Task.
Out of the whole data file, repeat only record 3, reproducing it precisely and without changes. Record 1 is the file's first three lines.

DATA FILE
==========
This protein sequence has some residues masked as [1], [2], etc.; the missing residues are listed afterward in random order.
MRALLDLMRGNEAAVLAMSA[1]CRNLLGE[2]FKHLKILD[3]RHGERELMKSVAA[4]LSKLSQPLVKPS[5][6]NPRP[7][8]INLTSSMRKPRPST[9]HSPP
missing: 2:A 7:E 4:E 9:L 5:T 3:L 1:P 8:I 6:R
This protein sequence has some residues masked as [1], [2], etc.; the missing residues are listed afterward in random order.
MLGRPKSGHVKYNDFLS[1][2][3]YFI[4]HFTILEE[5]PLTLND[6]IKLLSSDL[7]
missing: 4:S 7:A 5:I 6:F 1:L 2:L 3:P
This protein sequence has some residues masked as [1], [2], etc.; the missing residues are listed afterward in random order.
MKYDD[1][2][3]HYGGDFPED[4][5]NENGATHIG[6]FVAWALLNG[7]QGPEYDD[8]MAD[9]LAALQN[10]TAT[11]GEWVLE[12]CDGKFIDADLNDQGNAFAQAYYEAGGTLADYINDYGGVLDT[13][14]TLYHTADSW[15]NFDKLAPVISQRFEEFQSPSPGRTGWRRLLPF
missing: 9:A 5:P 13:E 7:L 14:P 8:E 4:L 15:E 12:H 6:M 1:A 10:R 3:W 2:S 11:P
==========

This protein sequence has some residues masked as [1], [2], etc.; the missing residues are listed afterward in random order.
MKYDD[1][2][3]HYGGDFPED[4][5]NENGATHIG[6]FVAWALLNG[7]QGPEYDD[8]MAD[9]LAALQN[10]TAT[11]GEWVLE[12]CDGKFIDADLNDQGNAFAQAYYEAGGTLADYINDYGGVLDT[13][14]TLYHTADSW[15]NFDKLAPVISQRFEEFQSPSPGRTGWRRLLPF
missing: 9:A 5:P 13:E 7:L 14:P 8:E 4:L 15:E 12:H 6:M 1:A 10:R 3:W 2:S 11:P